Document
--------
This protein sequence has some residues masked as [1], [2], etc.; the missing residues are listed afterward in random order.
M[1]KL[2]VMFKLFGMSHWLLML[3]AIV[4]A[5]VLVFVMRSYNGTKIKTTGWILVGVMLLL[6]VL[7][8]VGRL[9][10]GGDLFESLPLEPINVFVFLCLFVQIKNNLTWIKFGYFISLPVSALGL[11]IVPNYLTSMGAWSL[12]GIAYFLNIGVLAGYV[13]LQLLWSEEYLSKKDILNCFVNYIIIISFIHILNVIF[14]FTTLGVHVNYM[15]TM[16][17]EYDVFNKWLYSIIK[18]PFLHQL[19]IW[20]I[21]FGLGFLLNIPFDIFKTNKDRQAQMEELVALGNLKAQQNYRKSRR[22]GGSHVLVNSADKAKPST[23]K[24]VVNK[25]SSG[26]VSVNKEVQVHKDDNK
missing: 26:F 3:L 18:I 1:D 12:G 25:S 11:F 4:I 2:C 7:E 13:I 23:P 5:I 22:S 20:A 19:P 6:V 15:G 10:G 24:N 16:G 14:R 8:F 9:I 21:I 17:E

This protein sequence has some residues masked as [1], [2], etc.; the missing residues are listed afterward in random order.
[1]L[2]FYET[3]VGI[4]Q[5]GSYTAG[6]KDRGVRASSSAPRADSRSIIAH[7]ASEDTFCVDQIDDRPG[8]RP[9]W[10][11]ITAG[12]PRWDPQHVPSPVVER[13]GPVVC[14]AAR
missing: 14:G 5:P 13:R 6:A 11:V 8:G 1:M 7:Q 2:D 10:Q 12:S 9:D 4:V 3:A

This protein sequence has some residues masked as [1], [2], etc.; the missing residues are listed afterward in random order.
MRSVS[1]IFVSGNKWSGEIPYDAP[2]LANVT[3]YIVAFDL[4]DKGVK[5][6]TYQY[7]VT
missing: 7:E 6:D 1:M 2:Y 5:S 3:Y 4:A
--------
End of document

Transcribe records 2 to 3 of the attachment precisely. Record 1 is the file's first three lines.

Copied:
This protein sequence has some residues masked as [1], [2], etc.; the missing residues are listed afterward in random order.
[1]L[2]FYET[3]VGI[4]Q[5]GSYTAG[6]KDRGVRASSSAPRADSRSIIAH[7]ASEDTFCVDQIDDRPG[8]RP[9]W[10][11]ITAG[12]PRWDPQHVPSPVVER[13]GPVVC[14]AAR
missing: 14:G 5:P 13:R 6:A 11:V 8:G 1:M 7:Q 2:D 10:Q 12:S 9:D 4:V 3:A

This protein sequence has some residues masked as [1], [2], etc.; the missing residues are listed afterward in random order.
MRSVS[1]IFVSGNKWSGEIPYDAP[2]LANVT[3]YIVAFDL[4]DKGVK[5][6]TYQY[7]VT
missing: 7:E 6:D 1:M 2:Y 5:S 3:Y 4:A